A method for directly converting connective-tissue cells into neurons opened up a new branch of research into cell-based therapies and called into question long-held beliefs about how development affects a cell’s identity.

Our bodies rely on specialized cell types: brain cells compute information, red blood cells bind oxygen, and so on. Because almost all our cells have identical DNA, different patterns of gene and protein expression are needed to define these cell types. The selection and maintenance of these expression cascades were once thought to be irreversible after development. Over time, it emerged that cell identity could be changed, but it was often assumed that a cell could be converted into another cell type only if the two had a similar developmental origin. Ten years ago, Vierbuchen et al. overthrew this idea, by showing that connective-tissue cells called fibroblasts could be converted into functional neurons — which have a very different developmental origin — if they were engineered to express just three extra transcription factors.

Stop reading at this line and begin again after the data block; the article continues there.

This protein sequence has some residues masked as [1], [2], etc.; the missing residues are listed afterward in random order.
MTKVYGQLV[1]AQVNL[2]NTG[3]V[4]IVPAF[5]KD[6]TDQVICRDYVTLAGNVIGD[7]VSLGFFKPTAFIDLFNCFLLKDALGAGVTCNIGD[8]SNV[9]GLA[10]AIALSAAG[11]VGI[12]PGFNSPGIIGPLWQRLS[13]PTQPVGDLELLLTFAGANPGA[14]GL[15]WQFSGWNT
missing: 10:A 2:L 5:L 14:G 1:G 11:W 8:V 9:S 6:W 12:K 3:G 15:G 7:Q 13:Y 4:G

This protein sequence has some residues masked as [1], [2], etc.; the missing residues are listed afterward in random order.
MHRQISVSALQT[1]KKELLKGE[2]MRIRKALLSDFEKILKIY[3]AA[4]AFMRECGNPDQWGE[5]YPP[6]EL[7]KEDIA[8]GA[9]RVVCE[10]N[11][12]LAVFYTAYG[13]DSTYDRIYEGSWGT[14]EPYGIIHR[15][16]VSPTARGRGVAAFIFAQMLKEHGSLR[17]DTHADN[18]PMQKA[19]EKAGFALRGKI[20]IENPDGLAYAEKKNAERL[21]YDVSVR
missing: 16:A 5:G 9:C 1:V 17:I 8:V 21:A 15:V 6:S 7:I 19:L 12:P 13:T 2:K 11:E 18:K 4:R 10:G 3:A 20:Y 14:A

This achievement was built on almost a century of visionary experiments in manipulating cell identity. In 1927, Hans Spemann showed that it was possible to change the fate of cells in a salamander embryo. The embryologist grafted ‘organizer’ cells (which drive early development of the body plan) from a donor embryo into a host embryo, triggering the formation of a second embryo from the host cells. In 1962, the biologist John Gurdon showed that development can also be returned to the start — the nucleus of an adult cell can reacquire a state similar to that of cells in the earliest stages of development, and in this state it can give rise to an entire embryo.

In the 1980s, it became clear that cells can also be directly converted from one specialized cell type to another. The first example was the conversion of fibroblasts into muscle cells by inducing the cells to express the transcription factor MyoD. Some years later, a different transcription factor was used to turn non-neuronal cells of the brain called glia into neurons in vitro. The first demonstration that this type of conversion could also occur in vivo in mice opened up a potential new branch of therapy based on converting reactive glia into new neurons after brain insults or neurodegeneration.

 

 

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Nature